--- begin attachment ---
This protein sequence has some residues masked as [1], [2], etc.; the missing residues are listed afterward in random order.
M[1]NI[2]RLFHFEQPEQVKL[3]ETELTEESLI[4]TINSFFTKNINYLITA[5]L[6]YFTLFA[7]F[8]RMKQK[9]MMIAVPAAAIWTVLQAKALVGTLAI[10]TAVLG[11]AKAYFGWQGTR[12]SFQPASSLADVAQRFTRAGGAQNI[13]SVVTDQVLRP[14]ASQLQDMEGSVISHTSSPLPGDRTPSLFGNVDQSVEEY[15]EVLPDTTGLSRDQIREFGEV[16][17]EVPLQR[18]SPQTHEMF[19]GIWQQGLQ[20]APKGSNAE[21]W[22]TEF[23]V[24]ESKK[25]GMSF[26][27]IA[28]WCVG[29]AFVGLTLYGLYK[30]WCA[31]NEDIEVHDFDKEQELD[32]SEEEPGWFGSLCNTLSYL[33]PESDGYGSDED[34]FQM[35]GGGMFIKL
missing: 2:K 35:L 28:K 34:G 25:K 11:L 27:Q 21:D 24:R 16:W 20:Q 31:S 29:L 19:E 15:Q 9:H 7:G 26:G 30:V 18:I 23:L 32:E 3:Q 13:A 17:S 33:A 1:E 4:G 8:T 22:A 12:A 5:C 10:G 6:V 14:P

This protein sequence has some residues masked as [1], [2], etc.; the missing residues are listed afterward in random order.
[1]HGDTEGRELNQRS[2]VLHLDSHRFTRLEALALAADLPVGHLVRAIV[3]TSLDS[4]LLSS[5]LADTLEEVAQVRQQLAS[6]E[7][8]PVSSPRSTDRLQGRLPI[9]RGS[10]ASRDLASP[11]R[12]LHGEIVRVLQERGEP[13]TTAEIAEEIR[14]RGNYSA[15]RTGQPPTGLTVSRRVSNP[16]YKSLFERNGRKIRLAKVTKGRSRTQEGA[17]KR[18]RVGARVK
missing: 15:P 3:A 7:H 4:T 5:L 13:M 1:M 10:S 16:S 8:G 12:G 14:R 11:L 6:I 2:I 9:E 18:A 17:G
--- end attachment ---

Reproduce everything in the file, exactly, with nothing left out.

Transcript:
This protein sequence has some residues masked as [1], [2], etc.; the missing residues are listed afterward in random order.
M[1]NI[2]RLFHFEQPEQVKL[3]ETELTEESLI[4]TINSFFTKNINYLITA[5]L[6]YFTLFA[7]F[8]RMKQK[9]MMIAVPAAAIWTVLQAKALVGTLAI[10]TAVLG[11]AKAYFGWQGTR[12]SFQPASSLADVAQRFTRAGGAQNI[13]SVVTDQVLRP[14]ASQLQDMEGSVISHTSSPLPGDRTPSLFGNVDQSVEEY[15]EVLPDTTGLSRDQIREFGEV[16][17]EVPLQR[18]SPQTHEMF[19]GIWQQGLQ[20]APKGSNAE[21]W[22]TEF[23]V[24]ESKK[25]GMSF[26][27]IA[28]WCVG[29]AFVGLTLYGLYK[30]WCA[31]NEDIEVHDFDKEQELD[32]SEEEPGWFGSLCNTLSYL[33]PESDGYGSDED[34]FQM[35]GGGMFIKL
missing: 2:K 35:L 28:K 34:G 25:K 11:L 27:Q 21:D 24:R 16:W 20:Q 31:S 29:L 19:E 15:Q 9:H 7:G 26:G 30:V 18:I 23:L 32:E 3:Q 13:A 17:S 33:A 1:E 4:G 8:T 22:A 12:A 5:C 10:G 6:V 14:P

This protein sequence has some residues masked as [1], [2], etc.; the missing residues are listed afterward in random order.
[1]HGDTEGRELNQRS[2]VLHLDSHRFTRLEALALAADLPVGHLVRAIV[3]TSLDS[4]LLSS[5]LADTLEEVAQVRQQLAS[6]E[7][8]PVSSPRSTDRLQGRLPI[9]RGS[10]ASRDLASP[11]R[12]LHGEIVRVLQERGEP[13]TTAEIAEEIR[14]RGNYSA[15]RTGQPPTGLTVSRRVSNP[16]YKSLFERNGRKIRLAKVTKGRSRTQEGA[17]KR[18]RVGARVK
missing: 15:P 3:A 7:H 4:T 5:L 13:M 1:M 10:S 16:S 8:G 12:G 14:R 11:L 6:I 2:I 9:E 18:A 17:G